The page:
JPMorgan now not so sure about an iPhone Nano

A new JPMorgan report throws cold water on a prediction made by one of its analysts about a future iPhone based on Apple's iPod Nano design.

So that report on Monday from JPMorgan Chase, the one about the supposed iPhone Nano? The financial gurus have decided to rethink that one.

The Unofficial Apple Weblog spotted a new research note from JPMorgan analysts (thanks Gizmodo) that takes a very skeptical look at claims made Monday by their colleague, JPMorgan analyst Kevin Chang in Taiwan. Chang said in his report that Apple was hoping to launch a smaller, cheaper iPhone based on the iPod Nano design later this year. But JPMorgan's Bill Shope, Elizabeth Borbolla, and Vlad Rom threw Chang under the iBus in their own report Tuesday.

JPMorgan analysts in New York and Taiwan might not exchange Christmas cards this year. JPMorgan Chase

"We caution that the potential for a low-end, subsidized phone from Apple seems unlikely in the near term," the New York analysts wrote. Chang wrote that Apple could sell an iPhone Nano for around $300, and widespread reports of that price target sent Apple's stock up $2.06 on Tuesday on a day when the broader market fell.

In hindsight, I wish I'd been more critical of Chang's report, although I was skeptical that Apple would release a crippled version of the iPhone just as people are getting used to the new interface. The latest JPMorgan report notes that "it took Apple over two years to launch its first low-end iPod (the iPod Mini)." The New York analysts think a 3G version of the iPhone is more likely for the second iteration.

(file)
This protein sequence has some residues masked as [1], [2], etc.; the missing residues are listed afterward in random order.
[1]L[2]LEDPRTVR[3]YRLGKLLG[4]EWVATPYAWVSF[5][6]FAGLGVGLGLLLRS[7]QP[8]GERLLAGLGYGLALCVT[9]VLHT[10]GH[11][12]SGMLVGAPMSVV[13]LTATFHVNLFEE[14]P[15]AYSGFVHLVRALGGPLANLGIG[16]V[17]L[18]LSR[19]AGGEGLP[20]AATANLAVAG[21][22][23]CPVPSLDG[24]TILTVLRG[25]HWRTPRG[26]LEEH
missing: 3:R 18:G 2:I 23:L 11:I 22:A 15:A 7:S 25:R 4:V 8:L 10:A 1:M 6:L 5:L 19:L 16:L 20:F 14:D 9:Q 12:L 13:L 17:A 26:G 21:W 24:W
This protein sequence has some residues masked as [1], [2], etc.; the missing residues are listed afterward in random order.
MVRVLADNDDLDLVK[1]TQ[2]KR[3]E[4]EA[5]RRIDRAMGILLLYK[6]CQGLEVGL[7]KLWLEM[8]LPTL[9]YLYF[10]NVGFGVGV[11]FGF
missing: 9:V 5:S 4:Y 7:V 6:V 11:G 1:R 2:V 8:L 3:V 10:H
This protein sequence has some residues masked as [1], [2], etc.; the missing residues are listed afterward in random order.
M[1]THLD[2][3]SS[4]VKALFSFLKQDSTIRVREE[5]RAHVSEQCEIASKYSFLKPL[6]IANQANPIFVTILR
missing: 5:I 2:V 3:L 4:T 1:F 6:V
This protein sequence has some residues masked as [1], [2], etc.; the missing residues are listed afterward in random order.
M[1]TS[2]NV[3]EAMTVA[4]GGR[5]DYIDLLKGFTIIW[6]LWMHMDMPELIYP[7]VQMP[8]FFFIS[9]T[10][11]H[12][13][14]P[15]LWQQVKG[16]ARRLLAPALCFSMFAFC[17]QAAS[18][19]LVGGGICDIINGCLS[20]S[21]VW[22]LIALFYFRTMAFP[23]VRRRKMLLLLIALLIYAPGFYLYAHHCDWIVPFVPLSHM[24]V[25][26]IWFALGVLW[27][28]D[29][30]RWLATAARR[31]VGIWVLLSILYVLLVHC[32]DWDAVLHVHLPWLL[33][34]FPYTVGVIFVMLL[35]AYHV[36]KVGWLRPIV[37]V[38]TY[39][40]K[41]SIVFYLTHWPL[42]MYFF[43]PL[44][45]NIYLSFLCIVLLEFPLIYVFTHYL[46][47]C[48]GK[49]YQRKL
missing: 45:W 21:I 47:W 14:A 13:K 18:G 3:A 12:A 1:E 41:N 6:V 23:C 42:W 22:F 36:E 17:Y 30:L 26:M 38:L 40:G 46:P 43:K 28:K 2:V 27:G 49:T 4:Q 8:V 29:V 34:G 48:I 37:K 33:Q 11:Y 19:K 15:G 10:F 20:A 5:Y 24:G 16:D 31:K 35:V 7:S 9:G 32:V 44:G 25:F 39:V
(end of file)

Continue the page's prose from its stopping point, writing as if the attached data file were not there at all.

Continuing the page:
We've already learned once this year how iPhone rumors and speculation can affect Apple's stock. JPMorgan said it released the new report at around 6:30 a.m. PDT, when the stock market opens for business in New York. But plenty of news outlets throughout the day Tuesday were still getting around to running the story from Monday based on Chang's report, and probably didn't see the new JPMorgan research note. TUAW didn't post its story until after the market closed at 1 p.m. PDT.

Tags:
Tech Culture
About the author

    Tom Krazit writes about the ever-expanding world of Google, as the most prominent company on the Internet defends its search juggernaut while expanding into nearly anything it thinks possible. He has previously written about Apple, the traditional PC industry, and chip companies. E-mail Tom.

     

    Join the discussion

    Conversation powered by Livefyre

    Show Comments Hide Comments